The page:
But the staff attitude immediately startled us, the lady who lead us to our table (very near the front)proceeded to sit and cut stuff out of the paper, yawn etc..It became apparant that when she required the attention of the floor staff she made a peculiar noise..Obviously a lot better than yelling but it became quite annoying

The Maitre D was sullen, the only positive people were the mature "runners" but they were dressed like they worked in a British B&B

Also very strange that they came and took our wine order !!

Over to the food

Nibbles arrived, Tasty Olives,Capers and Garlic

Then an amuse of Bread slices and some kind on paste/pate..Sorry to be vague but we were not quite sure what it was..No explanation was made

For starter we had the Ajo Blanco (very tasty) And the Partridge salad..The confit Partridge was good but the accompanying Pistou/Ratatouille was over sweet

By now having got very use to 3-6 tapas between us a night this meal seemed huge !!

For mains i had the Hake with Salsa Verde, very good fish..Insipid watery leek soupy sauce with no sustanence

Andy my partner Had been intrigued by some of the local dishes on the menu, a tripe stew and casserole..He had asked the maitre D if there was anyway that he could buy a sample size portion of the tripe stew additonally (as he has never had tripe) We advised that this was not possible as portion size is already set???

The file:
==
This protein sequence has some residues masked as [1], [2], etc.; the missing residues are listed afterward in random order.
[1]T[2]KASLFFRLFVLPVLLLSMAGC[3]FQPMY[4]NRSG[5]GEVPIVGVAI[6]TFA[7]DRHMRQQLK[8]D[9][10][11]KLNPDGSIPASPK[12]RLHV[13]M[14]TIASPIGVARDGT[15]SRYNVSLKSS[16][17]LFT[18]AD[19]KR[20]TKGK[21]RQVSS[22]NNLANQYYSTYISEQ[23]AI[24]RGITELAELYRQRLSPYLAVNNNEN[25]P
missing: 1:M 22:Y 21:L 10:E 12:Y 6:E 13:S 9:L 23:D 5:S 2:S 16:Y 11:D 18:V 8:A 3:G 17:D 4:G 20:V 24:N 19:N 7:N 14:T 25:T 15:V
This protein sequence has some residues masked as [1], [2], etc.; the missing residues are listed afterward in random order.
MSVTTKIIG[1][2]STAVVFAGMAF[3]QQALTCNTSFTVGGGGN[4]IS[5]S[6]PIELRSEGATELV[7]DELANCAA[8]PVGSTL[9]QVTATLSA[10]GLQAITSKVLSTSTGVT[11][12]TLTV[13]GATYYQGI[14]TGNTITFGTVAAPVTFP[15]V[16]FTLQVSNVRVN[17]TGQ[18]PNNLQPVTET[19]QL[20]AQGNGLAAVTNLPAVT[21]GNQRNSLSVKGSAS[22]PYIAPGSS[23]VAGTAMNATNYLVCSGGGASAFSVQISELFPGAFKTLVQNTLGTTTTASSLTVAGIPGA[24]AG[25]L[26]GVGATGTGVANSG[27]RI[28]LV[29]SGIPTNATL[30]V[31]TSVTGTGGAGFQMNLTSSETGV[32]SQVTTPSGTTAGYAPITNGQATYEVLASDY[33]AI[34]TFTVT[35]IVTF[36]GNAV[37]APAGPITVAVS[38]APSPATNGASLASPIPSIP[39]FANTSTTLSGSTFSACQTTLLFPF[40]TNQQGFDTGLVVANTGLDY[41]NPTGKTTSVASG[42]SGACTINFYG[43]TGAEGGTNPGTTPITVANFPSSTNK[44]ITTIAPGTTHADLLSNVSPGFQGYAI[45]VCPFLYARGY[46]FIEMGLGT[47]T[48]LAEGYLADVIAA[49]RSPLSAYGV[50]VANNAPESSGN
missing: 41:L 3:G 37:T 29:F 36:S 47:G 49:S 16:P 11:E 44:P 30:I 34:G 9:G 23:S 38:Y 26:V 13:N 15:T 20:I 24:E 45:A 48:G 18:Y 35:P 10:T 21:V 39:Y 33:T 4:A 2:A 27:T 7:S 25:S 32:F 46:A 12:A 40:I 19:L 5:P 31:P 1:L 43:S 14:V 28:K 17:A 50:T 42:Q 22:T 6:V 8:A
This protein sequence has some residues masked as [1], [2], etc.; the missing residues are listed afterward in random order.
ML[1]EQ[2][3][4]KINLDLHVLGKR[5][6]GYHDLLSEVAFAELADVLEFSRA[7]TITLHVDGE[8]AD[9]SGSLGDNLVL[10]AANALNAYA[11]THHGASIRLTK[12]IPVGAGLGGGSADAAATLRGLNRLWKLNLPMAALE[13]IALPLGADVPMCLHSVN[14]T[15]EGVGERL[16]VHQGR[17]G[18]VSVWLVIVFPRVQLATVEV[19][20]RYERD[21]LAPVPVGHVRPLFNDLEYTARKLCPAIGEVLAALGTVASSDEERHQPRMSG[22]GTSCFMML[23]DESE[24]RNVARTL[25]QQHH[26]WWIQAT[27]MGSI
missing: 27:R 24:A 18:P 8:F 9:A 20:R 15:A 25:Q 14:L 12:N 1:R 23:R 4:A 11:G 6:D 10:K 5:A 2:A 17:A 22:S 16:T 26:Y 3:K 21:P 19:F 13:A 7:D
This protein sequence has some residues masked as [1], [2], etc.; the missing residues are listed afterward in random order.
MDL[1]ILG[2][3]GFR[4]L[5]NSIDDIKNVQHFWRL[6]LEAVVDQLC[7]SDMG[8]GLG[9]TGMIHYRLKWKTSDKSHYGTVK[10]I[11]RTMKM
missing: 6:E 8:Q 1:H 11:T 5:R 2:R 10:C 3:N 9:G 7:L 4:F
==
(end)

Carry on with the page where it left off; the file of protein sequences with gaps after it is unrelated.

Surely this stew would be in a big pot bubbling away, how else would you make tripe edible..??

Anyway he went for Lamb which was nice but again served with the sweet Ratatouille/pisto

We shared a very good dessert of a slightly jellyfied orange sauce, sorbet and chocolate rocks

The whole meal with Aperitifs,2 x wine, coffee was £95 incl service (135 euros) so not bad but we really we expecting more

We discussed that if we had such a stunning building that we would make so much of the surrounding,service and food...

Maybe we have become to use to the French style of service but even in Bruges where we ate at a relaxed Michelin venue it didnt feel as sloppy as this